It’s time for another random text conversation of meaningful (and sometimes meaningless) quotes between myself and Rafiki. If you’re new to my blog and have no clue as to why I would post random texts, or, you would like to check out other random stuff that Rafiki and I have chatted about, check out Chronological List of Texts with Rafiki.
There’s really no theme to the texts on the 15th of May; random quotes about healing, forgiveness, and shame, along with an article about parenting children with anxiety.
“Do you want to get well? Not everybody does. Some of you have been complaining and complaining and complaining and you have not done what it takes to get well because you know that sometimes getting well is harder than staying sick.
“Sometimes getting help, calls for more humility than staying sick. Sometimes staying sick, you get things that you won’t get if you get well.
“Let me just ask you before we move on. Whether it’s that physical ailment or that habit you keep going yeah yeah yeah. It’s your physical condition. Yeah yeah yeah. I need to. I need to. I need to. You should at least answer this question in the mirror when you get home.
“Do you want to get well?”
“Is the reason why you haven’t gotten well and paid the price because staying sick, staying in the habit, going to be a serial dater where every relationship ends up the same is easier than getting help?”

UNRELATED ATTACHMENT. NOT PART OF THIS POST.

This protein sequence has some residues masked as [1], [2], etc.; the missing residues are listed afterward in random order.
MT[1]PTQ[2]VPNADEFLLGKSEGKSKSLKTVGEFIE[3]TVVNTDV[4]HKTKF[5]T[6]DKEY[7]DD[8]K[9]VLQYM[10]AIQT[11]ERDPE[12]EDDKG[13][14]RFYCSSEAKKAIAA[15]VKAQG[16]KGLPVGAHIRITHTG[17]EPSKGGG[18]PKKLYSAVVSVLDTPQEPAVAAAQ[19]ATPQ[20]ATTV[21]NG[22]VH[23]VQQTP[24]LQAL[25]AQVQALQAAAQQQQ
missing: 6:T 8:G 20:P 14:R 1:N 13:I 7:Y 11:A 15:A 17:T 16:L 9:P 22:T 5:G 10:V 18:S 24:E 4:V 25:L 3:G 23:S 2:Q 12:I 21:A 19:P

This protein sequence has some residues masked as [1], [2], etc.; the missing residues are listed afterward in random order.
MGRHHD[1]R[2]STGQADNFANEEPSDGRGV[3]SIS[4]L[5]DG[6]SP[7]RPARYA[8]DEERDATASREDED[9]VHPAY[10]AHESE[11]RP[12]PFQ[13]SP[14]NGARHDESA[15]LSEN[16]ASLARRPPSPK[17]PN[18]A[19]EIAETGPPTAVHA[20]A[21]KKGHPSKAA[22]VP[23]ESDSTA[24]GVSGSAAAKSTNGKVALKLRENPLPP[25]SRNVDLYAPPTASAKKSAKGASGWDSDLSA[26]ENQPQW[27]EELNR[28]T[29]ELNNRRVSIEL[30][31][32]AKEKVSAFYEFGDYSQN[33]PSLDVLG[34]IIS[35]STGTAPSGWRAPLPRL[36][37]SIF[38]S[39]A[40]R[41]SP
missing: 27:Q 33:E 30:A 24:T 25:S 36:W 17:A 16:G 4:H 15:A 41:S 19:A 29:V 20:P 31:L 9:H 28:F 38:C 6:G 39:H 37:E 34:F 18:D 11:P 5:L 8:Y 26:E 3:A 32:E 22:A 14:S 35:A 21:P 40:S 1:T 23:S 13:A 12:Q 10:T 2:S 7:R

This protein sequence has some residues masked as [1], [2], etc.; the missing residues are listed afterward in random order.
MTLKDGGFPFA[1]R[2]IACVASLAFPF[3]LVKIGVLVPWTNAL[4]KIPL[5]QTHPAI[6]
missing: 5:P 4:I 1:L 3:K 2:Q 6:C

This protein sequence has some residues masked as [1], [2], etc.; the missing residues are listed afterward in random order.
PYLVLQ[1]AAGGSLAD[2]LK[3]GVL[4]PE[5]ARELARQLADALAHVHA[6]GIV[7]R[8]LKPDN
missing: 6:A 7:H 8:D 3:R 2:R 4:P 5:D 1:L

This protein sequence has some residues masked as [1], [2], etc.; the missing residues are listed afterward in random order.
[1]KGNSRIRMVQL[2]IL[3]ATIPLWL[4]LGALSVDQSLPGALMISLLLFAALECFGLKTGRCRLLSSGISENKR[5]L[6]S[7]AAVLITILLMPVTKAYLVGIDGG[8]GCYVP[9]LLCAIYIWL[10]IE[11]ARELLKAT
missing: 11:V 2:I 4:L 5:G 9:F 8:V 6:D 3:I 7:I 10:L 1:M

“Forgiveness doesn’t change their past. It changes your future.”
~ Kyle Cease (he heard it from someone else)
That is interesting. Sometimes it feels easier for me to rescue my kids than to let them learn how to do it themselves. This is something I struggle with.
Its easier at the beginning
It’s that hard balance: Is it wrong to let your child touch a hot stove? Is it wrong to stop your child from touching a hot stove? Ever evolves….
And around and around we go.
Is it wrong to let your elderly parent touch a hot stove? Is it wrong to stop your elderly parent from couching a hot stove…..
“Deprivation and shame lead us to create an external reality that reflects our inner sense of worthlessness. We create outside circumstances that match our inside experience of deprivation. Some do this by under earning, keeping themselves unable to adequately provide for themselves. Others attempt to camouflage their feelings of deprivation by overspending, filling their homes with things that disguise what they feel inside. Still others neglect their own needs while overspending on the needs of others.”
“Shame is like everything else; live with it for long enough and it becomes part of the furniture.”